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Two lives : Gertrude and Alice
Janet Malcolm
Adult Nonfiction PS3537.T323 Z7137 2007

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From Publishers' Weekly:

In this startling study of Stein and her partner, Alice B. Toklas, acclaimed journalist Malcolm (The Journalist and the Murderer) puts their relationship in a new light, demonstrating that lives and biographies are not always self-evident. Through careful readings of Stein's writing, Malcolm makes the case, quoting English professor Ulla Dydo, that Stein's "lifting words from the lockstep of standard usage" was indeed, the work of a (granted, self-described) genius. Malcolm gets into more controversial territory in exploring Stein and Toklas's stormy and complicated relationship-fraught with sadomasochistic emotional undercurrents-and their energetic sex life. But her real discovery is that Stein and Toklas-two elderly Jewish women-survived the German occupation of France because of their close friendship with the wealthy, anti-Semitic Frenchman Bernard Fay, a collaborator responsible for the deaths of hundreds of Freemasons. Fay continually intervened with the authorities on the pair's behalf. This friendship was so deep that after the war Toklas helped the imprisoned Fay escape. Malcolm's prose is a joy to read, and her passion for Stein's writing and life is evident. This is a vital addition to Stein criticism as well as an important work that critiques the political responsibility of the artist (even a genius) to the larger world. Photos. (Sept.) (c) Copyright PWxyz, LLC. All rights reserved

From Library Journal:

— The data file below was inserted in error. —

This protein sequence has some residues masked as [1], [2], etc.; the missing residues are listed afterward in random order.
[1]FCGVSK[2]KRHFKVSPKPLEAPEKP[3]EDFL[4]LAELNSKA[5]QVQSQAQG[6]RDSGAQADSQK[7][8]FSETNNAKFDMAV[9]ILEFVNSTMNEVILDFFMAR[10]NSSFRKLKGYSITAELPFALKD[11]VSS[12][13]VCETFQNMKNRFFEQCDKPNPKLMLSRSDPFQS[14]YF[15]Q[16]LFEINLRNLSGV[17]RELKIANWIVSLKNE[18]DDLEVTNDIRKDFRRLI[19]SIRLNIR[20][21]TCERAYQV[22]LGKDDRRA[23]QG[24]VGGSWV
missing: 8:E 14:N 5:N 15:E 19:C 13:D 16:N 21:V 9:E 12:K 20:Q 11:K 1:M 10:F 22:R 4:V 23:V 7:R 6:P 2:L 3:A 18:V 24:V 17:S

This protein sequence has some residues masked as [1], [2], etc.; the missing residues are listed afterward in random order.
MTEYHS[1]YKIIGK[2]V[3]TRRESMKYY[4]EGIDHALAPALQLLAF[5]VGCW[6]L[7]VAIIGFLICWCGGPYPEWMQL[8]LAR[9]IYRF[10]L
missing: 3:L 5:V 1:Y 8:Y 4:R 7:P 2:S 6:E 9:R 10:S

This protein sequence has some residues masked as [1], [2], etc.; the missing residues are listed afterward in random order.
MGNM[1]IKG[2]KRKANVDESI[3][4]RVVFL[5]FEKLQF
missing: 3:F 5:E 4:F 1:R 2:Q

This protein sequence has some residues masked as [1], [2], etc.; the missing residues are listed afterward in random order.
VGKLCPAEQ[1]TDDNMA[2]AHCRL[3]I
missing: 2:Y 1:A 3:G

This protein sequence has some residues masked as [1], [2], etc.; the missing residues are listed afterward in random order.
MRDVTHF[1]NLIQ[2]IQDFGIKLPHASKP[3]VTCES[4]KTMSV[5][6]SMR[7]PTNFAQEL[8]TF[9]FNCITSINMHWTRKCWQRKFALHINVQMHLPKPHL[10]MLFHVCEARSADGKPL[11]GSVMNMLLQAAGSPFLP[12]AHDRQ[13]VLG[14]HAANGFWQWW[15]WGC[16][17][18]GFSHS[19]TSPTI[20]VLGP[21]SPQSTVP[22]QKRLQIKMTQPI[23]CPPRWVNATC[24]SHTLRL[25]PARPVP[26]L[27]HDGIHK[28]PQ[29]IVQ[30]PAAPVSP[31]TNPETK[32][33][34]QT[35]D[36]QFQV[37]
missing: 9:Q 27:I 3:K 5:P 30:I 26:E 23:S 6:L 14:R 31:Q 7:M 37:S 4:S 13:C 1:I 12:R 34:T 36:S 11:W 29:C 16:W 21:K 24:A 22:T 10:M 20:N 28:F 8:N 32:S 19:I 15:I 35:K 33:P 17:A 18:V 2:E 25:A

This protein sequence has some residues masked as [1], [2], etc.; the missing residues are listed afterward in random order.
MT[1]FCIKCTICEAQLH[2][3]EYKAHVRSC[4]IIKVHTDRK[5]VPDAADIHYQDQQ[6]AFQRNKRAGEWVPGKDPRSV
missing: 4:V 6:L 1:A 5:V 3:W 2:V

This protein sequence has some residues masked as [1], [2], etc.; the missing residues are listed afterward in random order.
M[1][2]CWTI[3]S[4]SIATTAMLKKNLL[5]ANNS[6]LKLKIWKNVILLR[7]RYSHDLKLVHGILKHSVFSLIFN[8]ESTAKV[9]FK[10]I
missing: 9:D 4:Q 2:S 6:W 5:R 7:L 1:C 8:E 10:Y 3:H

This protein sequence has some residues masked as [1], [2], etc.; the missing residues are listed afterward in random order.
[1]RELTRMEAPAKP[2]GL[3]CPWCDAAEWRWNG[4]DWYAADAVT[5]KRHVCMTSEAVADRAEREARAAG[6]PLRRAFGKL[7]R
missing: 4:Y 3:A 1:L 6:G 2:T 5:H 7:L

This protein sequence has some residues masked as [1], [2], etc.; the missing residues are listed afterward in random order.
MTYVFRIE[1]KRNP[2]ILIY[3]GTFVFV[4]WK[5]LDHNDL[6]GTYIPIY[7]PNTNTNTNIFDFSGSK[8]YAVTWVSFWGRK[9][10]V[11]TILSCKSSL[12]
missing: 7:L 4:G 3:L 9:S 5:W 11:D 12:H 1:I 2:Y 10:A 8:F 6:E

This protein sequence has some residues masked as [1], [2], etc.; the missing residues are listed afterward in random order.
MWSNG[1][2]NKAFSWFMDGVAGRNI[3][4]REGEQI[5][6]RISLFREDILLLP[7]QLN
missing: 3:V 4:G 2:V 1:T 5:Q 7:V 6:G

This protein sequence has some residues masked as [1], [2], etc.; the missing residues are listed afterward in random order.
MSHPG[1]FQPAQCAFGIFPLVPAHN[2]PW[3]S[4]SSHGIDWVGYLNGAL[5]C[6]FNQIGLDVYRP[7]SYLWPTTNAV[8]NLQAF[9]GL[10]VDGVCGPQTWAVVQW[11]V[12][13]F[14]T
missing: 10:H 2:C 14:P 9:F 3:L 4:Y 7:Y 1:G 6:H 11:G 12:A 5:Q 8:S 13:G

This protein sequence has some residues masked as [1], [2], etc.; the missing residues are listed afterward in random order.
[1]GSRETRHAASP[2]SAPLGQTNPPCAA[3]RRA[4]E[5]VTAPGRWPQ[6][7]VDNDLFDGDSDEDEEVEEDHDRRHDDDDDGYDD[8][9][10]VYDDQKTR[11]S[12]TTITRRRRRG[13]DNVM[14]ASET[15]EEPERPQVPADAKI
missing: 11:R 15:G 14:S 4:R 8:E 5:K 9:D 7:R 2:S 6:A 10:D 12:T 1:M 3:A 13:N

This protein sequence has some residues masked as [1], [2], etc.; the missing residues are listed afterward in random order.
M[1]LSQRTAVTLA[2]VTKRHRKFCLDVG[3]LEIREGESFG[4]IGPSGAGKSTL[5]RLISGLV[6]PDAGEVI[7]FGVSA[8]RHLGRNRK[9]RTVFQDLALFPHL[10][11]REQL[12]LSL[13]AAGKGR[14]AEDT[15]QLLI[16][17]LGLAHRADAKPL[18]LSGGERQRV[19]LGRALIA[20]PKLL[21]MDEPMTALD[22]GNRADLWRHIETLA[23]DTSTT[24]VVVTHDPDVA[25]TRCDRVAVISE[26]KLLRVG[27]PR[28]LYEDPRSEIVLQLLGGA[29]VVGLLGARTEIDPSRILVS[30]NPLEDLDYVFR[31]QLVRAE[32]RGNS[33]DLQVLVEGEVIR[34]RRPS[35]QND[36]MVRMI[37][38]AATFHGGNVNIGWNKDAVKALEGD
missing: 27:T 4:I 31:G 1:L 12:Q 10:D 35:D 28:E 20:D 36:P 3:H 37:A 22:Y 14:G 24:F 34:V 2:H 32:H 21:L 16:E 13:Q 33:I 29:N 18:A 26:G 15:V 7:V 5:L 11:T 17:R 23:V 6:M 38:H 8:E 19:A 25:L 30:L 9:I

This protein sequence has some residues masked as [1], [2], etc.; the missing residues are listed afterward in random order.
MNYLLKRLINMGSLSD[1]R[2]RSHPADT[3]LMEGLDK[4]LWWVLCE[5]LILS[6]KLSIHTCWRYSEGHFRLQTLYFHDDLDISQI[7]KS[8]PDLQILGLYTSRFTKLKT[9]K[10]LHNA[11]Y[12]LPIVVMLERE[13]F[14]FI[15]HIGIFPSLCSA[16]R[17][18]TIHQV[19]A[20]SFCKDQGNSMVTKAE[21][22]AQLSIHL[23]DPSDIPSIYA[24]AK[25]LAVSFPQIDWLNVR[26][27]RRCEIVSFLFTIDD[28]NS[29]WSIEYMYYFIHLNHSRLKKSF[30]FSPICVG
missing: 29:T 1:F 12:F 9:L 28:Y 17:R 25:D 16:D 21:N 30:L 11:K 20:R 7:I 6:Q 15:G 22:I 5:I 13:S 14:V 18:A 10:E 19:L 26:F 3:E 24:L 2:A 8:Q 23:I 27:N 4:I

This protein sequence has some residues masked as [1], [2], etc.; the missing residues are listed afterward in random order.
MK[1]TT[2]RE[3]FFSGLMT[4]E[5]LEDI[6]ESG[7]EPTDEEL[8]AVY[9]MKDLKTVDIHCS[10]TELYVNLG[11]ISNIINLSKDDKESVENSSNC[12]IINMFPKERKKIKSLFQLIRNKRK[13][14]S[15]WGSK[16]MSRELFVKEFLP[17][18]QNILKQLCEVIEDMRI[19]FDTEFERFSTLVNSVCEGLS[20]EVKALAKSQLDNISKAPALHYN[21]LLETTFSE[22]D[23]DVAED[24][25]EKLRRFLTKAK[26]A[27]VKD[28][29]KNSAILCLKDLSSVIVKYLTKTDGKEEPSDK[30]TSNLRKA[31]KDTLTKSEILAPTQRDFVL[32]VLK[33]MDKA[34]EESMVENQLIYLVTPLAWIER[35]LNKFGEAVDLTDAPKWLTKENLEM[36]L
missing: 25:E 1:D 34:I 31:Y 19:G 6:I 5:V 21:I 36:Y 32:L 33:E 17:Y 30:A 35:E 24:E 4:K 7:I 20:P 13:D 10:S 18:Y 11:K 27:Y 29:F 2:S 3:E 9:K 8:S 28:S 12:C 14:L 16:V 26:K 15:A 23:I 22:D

Malcolm (The Journalist and the Murderer) presents a masterful glimpse into the lives of Gertrude Stein and Alice B. Toklas, whose 40-year relationship is one of the most intriguing of the 20th century. Rather than attempting to include as many details as possible, Malcolm wisely chooses to illuminate the truth of several perplexing questions as thoroughly as any biographer possibly could. The result is a remarkably readable, honest, intelligent, and insightful book in which she reveals some ugly truths about the man who protected Stein and Toklas during World War II and shares her struggles to comprehend Stein's most enigmatic work, The Making of Americans. Several other Stein scholars disclose their frustrations with Leon Katz, the Columbia doctoral student who in the 1950s discovered Stein's notebooks on the novel and interviewed Toklas extensively. Despite the potential of Katz's work to change the course of Stein scholarship, he has yet to publish it. Malcolm's attempt to interview the elderly Katz ends in failure, and the secrets of the notebooks and the results of the Toklas interviews remain largely untold. Preserving something of the mystery is perhaps exactly what Stein would have wanted. Highly recommended for academic and larger libraries.-Anthony Pucci, Notre Dame H.S., Elmira, NY (c) Copyright 2010. Library Journals LLC, a wholly owned subsidiary of Media Source, Inc. No redistribution permitted.

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